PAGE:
Sexism: Now Available at Your Nearest Drugstore!

A few months ago, a friend and I were wandering through a popular New York destination: Duane Reade. We stopped at the “feminine care” aisle. For those unaware, this aisle typically includes condoms, pregnancy tests, tampons, pads, diapers for when you laugh uncontrollably, etc.

As we debated over prices of these “feminine care” products, an employee walked towards us. The following is our conversation:

Employee: Do you guys need help with anything?
Us: No, thanks, we’re fine.
E: Are you sure? Because I have a lot of experience with this stuff.
Ranisha: [laughs awkwardly] Oh, I think we have plenty of experience.
E: Oh yeah? [A beat.] How many years of experience?
R: [stares] Seriously? [Continues to stare until E walks away.]

Pause. What just happened?

Marnie agrees. (Image capped from “Marnie the Dog– Duane Reade Adventure”)

Marnie agrees.
(Image capped from “Marnie the Dog– Duane Reade Adventure”)

This situation occurred months ago, and it continues to anger, frustrate, and confuse me. Is this now considered a normal way to talk to women, much less customers? Is this a form of sexual harassment? Is this a joke and do I just lack a sense of humor?

While a part of me wishes I caught the employee’s name, I know that it won’t help me understand this conversation. Since we were two women standing by ourselves, this man felt as if he could fulfill some invisible sense of entitlement that comes with carrying the Y-chromosome. Even though we were inside a presumably safe establishment, the microaggression followed us from the sidewalk and into Aisle Seven.

As I remain unaware about the significance of this event, it serves as a reminder of the reality most women face daily.  Of course, the conversation with the Duane Reade employee was not physically threatening,  but it left us angry and disgusted. I reacted with sass (naturally), but would I have done the same if I were alone and on the street? Would I have felt as confident if it were at night?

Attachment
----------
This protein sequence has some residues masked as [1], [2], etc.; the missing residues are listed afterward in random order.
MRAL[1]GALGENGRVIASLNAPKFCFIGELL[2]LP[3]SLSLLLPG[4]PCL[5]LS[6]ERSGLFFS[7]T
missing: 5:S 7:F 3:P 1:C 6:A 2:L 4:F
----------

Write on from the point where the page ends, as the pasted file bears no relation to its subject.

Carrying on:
Sadly, I can’t answer these questions, though I have an inkling that I would be far more concerned about my safety and less worried about my sarcastic retort. I hope, however, that someone reading this can provide insight into what I now consider “The Weirdest Tampon Buying Experience Ever.” If this insight does not appear, I hope this allows you to think about the times you have witnessed/ignored/supported/fought microaggression and gender biases; I am sure that they happen far more often than inside Duane Reades in Manhattan.

Why did the woman cross the street?

Or maybe the better question is, how did the woman cross the street? Perhaps with a low-muttered “dammmmnnnnnn” from that guy waiting for the bus, or maybe a “hey, you need a boyfriend?” from a high school kid riding his bike, or maybe this time, it was a man who could have been old enough to be her grandfather who confidently said, “you should smile more.” Either way, she didn’t cross the street silently.

A video posted by Hollaback! yesterday has generated enough buzz on the Internet to garner close to 10 million views. It features a woman supposedly gaining more than 100 instances of “verbal street harassment” within 10 hours of walking in NYC. If you, like the 10 million other people, watched this video, you may have thought one of the following things: